The Clintonian pushback against the media is under way.
And let’s face it, we’re a big target.
Now that Hillary has laid down her “convenience” defense after avoiding the press for a week, her allies are starting to assail the media establishment that disclosed and is driving this controversy.
Democratic Sen. Sheldon Whitehouse called the story “ridiculous,” telling the New York Times: “I’m not indulging this bizarre fetish.”
Got that? Journalists are just exhibiting their weirdness, like a preference for whips and chains.
No one can defend everything that happens in a media frenzy. The new Time cover, which appears to put devil’s horns on Hillary’s silhouette, is only the latest example.
Clinton’s exclusive use of private e-mail as secretary of State is absolutely a legitimate story. Does Whitehouse believe the Times, Washington Post, network newscasts and all the cable news channels share the same fetish?
It’s also true that the media can utterly obsess about fleeting controversies that later don’t seem hugely important. Look back at 2012: There was the Mitt Romney aide who talked about Etch-a-Sketch; a Democrat’s swipe at Ann Romney for never working a day in her life, Newt’s attacks on the press, and on and on. How much time did the media spend in 2008 on Joe the Plumber?
But how a presidential candidate handled her communications as the nation’s top diplomat seems kind of relevant, even if James Carville is dismissing the whole thing as “right-wing talking points” embraced by the press.
Still, you can see the emerging line of attack. Salon’s Elias Isquith, acknowledging that he was a youngster during the Whitewater furor of the 1990s, is appalled by the media’s treatment of Hillary:
“I must admit something. Despite finding her views on economic and foreign policy to be lacking, when it comes to her antipathy for the media, I can’t blame Clinton. Not one tiny bit…
“While I’m certainly used to seeing my colleagues in the political press devote their time and energy to cynical, superficial stories that few people outside the politico-media elite will bother to read, I’ve never seen them do it with such unabashed gusto. I’ve never seen them be quite so shameless about placing themselves, and their relationship with a politician, at the front-and-center of the national stage. I’ve never seen them be so gleeful and self-conscious about creating a circus, either. It is, quite simply, embarrassing.”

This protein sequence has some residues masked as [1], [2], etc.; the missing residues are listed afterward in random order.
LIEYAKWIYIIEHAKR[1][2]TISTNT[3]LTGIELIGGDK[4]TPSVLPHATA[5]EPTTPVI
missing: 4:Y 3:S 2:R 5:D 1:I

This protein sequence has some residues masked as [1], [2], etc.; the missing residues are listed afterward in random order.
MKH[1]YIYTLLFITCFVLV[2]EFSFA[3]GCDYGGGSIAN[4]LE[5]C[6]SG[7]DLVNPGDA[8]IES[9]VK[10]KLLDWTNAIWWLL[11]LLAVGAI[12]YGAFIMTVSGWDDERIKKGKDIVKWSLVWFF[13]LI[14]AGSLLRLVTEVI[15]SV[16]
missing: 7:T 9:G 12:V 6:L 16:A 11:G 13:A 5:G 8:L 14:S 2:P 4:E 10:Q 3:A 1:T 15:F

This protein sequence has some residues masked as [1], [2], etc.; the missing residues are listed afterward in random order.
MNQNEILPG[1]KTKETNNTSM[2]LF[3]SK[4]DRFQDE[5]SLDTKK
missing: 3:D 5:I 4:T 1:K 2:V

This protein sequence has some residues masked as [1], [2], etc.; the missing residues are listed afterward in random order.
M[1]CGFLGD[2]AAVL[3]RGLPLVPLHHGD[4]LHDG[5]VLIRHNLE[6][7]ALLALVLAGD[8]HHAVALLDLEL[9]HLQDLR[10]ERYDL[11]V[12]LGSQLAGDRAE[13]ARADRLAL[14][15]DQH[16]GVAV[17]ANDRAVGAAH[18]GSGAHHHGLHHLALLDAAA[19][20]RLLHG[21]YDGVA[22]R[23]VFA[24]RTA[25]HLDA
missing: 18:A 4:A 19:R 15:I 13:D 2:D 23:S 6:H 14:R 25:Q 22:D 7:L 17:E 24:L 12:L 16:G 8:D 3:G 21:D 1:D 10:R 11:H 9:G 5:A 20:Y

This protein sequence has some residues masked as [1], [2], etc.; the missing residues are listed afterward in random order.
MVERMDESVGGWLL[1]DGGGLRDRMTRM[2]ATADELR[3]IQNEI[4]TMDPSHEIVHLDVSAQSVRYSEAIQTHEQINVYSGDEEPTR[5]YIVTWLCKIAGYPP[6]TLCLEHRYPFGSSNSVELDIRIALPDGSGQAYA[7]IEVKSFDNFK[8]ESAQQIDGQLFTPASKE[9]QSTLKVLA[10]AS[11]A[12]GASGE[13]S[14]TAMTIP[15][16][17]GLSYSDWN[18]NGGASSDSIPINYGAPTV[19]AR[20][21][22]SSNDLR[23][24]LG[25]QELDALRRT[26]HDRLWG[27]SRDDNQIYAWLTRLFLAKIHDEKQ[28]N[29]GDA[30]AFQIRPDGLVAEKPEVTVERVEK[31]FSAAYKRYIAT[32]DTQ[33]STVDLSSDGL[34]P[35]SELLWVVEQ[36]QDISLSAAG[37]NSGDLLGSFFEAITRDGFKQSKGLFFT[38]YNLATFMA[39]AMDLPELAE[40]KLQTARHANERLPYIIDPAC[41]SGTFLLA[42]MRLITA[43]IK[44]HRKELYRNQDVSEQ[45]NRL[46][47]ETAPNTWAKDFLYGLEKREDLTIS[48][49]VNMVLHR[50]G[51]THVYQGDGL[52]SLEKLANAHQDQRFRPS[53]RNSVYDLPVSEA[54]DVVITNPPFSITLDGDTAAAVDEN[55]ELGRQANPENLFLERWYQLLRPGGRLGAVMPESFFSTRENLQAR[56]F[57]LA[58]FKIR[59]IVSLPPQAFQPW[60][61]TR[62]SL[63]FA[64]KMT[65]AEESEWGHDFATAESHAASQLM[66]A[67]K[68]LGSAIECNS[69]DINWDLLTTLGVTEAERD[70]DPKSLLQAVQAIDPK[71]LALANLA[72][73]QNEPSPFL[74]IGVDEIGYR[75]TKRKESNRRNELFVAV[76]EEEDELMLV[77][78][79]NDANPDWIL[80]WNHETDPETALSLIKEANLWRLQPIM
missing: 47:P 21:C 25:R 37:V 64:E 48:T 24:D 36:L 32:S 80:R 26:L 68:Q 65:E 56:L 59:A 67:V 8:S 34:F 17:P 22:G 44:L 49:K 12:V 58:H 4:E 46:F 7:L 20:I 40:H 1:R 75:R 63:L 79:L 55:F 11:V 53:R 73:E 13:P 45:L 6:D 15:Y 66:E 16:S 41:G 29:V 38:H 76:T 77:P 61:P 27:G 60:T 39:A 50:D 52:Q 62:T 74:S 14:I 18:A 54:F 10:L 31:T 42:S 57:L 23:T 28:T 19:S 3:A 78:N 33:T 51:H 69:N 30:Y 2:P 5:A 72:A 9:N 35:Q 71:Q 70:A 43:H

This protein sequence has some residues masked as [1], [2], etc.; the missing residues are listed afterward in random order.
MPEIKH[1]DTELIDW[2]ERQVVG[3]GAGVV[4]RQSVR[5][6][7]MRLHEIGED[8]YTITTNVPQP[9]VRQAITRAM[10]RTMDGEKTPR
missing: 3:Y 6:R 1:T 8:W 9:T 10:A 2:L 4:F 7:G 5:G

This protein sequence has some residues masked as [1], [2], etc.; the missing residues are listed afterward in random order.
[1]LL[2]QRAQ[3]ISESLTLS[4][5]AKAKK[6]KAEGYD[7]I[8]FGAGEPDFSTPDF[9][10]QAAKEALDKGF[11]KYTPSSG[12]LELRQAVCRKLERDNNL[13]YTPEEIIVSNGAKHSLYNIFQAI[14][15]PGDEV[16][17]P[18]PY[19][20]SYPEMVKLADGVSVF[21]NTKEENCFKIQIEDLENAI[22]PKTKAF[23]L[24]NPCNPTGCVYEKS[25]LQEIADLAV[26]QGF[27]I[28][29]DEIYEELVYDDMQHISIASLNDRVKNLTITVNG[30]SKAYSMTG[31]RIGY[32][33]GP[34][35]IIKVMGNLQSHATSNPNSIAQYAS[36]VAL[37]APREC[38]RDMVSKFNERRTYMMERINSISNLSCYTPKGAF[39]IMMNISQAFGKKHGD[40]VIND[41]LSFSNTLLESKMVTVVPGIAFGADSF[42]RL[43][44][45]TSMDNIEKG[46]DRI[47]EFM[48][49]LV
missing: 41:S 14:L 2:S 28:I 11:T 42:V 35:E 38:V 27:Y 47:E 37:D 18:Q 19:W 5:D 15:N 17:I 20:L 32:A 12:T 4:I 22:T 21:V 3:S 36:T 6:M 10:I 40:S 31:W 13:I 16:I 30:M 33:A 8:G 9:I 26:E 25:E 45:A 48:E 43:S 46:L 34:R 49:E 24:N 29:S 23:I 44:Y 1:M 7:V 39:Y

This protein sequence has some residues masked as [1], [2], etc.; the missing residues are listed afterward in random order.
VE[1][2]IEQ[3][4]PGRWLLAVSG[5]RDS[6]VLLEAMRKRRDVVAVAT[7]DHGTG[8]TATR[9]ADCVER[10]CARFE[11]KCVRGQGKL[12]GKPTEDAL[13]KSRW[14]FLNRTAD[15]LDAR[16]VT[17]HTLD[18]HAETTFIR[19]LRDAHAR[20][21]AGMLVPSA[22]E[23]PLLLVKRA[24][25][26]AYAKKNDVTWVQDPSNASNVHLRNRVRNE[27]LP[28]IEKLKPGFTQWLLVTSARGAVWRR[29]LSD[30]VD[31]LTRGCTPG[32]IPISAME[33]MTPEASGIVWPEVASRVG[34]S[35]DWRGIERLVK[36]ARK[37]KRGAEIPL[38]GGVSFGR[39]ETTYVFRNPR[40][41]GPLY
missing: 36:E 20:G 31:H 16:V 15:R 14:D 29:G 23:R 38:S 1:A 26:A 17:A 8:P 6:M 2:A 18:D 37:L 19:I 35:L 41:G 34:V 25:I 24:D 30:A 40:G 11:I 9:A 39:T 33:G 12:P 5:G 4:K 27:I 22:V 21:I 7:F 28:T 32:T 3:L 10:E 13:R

Well, the fact that he doesn’t hold Hillary accountable “one little bit” for a secretive style that creates media skepticism is, I suppose, a sign of his inexperience. Hillary’s aides used to write her memos when she was first lady, urging her to find better ways to deal with the press. (Said one: “Hillary is comfortable with local reporters and enjoys speaking with them. This will help us get around her aversion to the national Washington media and serve to counter the tone of the national media.”)
Maybe there is too much gusto over this story, but anyone who doesn’t think the media are a major problem for Hillary doesn’t understand how the process works. And they will be a major obstacle for Jeb, Rand and other Republican candidates as well.
Part of the craziness of running for the White House is figuring out how to deal with a cantankerous, relentless and sometimes superficial press corps. Because it doesn’t get any easier when you’re actually president. And voters have come to view the daily combat as a test of the candidate’s leadership and communications skills.
The press is divided, meanwhile, on the fallout for Hillary’s 2016 chances. The New York Times said Thursday that Democrats are totally behind her:
“They shrug off questions about Hillary Rodham Clinton’s email habits. They roll with the attacks on her family’s foundation, the big checks from foreign governments, the torpid response of her not-yet-campaign.
More at Fox Media Buzz:
Disclaimer: This article was not written by Lorra B.